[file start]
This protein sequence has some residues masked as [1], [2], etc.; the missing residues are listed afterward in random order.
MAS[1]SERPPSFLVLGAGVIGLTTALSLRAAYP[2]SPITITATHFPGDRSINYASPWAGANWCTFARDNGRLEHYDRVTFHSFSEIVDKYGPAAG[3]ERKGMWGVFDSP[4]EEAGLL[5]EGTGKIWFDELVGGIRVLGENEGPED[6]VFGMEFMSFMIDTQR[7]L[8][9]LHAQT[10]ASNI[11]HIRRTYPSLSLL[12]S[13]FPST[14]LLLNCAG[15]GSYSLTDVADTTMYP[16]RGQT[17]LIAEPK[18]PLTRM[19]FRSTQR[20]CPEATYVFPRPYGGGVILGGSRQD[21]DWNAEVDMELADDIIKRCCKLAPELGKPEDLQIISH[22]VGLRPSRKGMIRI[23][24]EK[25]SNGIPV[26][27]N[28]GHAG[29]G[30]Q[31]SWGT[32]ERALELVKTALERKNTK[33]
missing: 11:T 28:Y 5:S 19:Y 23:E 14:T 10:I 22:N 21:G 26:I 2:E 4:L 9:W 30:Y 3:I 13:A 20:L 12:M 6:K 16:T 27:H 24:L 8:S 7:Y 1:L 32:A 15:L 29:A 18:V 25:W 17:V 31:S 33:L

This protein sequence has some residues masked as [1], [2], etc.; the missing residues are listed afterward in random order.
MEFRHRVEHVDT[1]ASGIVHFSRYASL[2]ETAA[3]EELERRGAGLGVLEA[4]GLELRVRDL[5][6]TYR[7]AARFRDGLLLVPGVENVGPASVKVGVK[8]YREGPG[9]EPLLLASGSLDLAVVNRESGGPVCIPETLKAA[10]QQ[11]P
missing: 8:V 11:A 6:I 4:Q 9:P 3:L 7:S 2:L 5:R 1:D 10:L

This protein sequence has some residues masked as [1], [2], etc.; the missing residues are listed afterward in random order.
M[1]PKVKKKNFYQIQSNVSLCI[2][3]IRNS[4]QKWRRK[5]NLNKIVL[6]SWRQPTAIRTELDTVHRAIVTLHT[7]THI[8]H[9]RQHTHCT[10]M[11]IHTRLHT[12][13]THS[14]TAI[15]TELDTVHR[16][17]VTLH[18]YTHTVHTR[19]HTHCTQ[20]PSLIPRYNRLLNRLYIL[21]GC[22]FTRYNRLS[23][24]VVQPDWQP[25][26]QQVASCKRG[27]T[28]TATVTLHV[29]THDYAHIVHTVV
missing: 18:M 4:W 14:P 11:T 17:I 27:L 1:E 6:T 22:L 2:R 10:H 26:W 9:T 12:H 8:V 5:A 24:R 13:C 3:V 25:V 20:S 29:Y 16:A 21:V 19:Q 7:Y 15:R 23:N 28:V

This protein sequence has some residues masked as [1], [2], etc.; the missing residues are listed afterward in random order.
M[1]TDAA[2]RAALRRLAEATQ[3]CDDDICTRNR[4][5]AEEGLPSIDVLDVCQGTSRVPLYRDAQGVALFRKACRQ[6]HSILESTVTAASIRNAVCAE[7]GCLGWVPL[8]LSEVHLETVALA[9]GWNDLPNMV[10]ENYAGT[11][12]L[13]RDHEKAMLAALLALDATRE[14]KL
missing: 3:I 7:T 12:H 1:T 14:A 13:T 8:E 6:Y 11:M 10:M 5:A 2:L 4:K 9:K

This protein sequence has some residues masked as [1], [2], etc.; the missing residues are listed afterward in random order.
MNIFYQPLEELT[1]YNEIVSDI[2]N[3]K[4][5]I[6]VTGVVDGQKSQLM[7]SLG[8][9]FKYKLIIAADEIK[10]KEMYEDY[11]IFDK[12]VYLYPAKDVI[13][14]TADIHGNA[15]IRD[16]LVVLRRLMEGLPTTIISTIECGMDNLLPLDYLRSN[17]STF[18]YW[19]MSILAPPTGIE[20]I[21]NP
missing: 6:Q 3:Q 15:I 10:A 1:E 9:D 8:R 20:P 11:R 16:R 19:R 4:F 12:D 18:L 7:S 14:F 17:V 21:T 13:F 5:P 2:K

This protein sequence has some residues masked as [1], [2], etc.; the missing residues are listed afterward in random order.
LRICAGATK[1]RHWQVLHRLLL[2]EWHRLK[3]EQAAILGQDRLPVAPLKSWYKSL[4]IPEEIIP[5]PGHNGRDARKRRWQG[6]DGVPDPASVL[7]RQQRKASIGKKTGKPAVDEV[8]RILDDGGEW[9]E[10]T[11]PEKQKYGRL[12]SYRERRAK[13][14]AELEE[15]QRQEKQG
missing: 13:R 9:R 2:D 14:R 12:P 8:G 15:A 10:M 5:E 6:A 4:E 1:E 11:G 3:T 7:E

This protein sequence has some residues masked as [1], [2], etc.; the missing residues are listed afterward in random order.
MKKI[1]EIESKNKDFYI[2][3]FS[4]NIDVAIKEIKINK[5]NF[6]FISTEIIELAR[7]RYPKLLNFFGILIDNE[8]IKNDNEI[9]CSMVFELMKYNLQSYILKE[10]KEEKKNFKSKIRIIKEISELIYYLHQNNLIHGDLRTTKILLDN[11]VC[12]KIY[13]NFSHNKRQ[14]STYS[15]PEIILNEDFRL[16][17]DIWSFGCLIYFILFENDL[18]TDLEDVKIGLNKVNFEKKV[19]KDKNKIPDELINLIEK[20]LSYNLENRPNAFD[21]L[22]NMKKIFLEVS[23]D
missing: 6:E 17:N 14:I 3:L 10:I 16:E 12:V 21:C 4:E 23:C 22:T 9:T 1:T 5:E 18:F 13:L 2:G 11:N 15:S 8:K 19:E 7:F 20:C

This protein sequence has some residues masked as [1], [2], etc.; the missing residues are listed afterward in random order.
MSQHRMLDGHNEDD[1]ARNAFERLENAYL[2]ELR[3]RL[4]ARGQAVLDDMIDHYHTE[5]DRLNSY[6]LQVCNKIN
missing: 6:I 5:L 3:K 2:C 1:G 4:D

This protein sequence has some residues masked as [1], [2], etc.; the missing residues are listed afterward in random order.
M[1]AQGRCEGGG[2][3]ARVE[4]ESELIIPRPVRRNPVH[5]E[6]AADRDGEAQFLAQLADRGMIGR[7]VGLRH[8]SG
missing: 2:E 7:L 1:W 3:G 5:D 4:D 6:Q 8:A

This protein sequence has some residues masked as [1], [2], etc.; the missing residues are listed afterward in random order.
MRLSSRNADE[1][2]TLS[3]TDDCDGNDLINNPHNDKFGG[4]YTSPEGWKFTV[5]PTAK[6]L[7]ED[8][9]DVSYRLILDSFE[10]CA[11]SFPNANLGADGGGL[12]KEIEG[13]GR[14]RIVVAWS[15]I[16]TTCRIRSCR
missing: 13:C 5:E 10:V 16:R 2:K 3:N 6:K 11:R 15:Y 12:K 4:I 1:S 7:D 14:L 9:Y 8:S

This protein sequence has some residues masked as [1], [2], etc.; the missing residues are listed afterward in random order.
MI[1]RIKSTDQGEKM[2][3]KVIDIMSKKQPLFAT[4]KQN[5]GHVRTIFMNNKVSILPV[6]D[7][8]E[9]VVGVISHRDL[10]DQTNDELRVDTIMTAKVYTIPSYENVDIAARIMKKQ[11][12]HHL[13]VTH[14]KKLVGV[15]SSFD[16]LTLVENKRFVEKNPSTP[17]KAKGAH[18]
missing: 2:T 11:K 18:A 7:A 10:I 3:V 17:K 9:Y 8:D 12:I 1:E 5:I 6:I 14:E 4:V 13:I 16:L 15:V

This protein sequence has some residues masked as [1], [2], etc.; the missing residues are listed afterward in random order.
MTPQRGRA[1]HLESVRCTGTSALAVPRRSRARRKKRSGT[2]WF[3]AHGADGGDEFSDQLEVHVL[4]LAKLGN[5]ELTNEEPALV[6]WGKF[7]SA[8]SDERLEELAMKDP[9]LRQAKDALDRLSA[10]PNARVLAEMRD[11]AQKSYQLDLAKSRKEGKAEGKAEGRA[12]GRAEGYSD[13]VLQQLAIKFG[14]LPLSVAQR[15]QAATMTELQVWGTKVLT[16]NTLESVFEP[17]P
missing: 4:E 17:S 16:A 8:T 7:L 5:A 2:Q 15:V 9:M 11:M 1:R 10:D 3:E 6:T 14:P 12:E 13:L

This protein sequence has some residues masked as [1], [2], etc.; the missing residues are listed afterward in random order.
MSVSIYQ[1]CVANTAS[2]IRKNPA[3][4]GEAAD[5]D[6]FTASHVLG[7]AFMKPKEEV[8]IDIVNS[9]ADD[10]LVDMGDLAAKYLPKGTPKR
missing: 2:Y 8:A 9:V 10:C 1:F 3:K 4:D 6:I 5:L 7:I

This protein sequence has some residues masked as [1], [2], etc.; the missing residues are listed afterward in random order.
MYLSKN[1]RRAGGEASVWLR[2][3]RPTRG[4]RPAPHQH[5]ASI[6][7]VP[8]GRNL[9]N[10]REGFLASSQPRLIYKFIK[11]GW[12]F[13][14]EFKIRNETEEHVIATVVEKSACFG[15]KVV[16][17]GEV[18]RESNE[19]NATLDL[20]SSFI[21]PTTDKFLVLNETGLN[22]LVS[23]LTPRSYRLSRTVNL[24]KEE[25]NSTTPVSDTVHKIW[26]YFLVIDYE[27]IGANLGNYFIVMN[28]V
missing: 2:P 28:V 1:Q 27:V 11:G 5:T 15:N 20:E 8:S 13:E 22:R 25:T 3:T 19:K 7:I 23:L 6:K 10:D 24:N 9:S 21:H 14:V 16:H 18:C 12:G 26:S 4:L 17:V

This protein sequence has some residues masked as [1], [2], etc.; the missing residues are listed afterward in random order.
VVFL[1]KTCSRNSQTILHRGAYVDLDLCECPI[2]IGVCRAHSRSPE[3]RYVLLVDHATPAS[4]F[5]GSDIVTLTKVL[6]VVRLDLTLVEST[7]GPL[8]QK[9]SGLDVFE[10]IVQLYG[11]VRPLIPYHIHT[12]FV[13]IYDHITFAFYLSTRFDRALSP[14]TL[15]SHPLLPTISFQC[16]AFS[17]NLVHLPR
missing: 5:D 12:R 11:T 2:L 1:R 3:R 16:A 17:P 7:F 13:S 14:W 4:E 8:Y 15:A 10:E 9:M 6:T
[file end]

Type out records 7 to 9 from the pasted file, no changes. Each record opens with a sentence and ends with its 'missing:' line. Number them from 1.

This protein sequence has some residues masked as [1], [2], etc.; the missing residues are listed afterward in random order.
MKKI[1]EIESKNKDFYI[2][3]FS[4]NIDVAIKEIKINK[5]NF[6]FISTEIIELAR[7]RYPKLLNFFGILIDNE[8]IKNDNEI[9]CSMVFELMKYNLQSYILKE[10]KEEKKNFKSKIRIIKEISELIYYLHQNNLIHGDLRTTKILLDN[11]VC[12]KIY[13]NFSHNKRQ[14]STYS[15]PEIILNEDFRL[16][17]DIWSFGCLIYFILFENDL[18]TDLEDVKIGLNKVNFEKKV[19]KDKNKIPDELINLIEK[20]LSYNLENRPNAFD[21]L[22]NMKKIFLEVS[23]D
missing: 6:E 17:N 14:I 3:L 10:I 16:E 12:V 21:C 4:E 23:C 22:T 9:T 1:T 5:E 18:F 13:L 2:G 11:N 15:S 8:K 19:E 7:F 20:C

This protein sequence has some residues masked as [1], [2], etc.; the missing residues are listed afterward in random order.
MSQHRMLDGHNEDD[1]ARNAFERLENAYL[2]ELR[3]RL[4]ARGQAVLDDMIDHYHTE[5]DRLNSY[6]LQVCNKIN
missing: 6:I 5:L 3:K 2:C 1:G 4:D

This protein sequence has some residues masked as [1], [2], etc.; the missing residues are listed afterward in random order.
M[1]AQGRCEGGG[2][3]ARVE[4]ESELIIPRPVRRNPVH[5]E[6]AADRDGEAQFLAQLADRGMIGR[7]VGLRH[8]SG
missing: 2:E 7:L 1:W 3:G 5:D 4:D 6:Q 8:A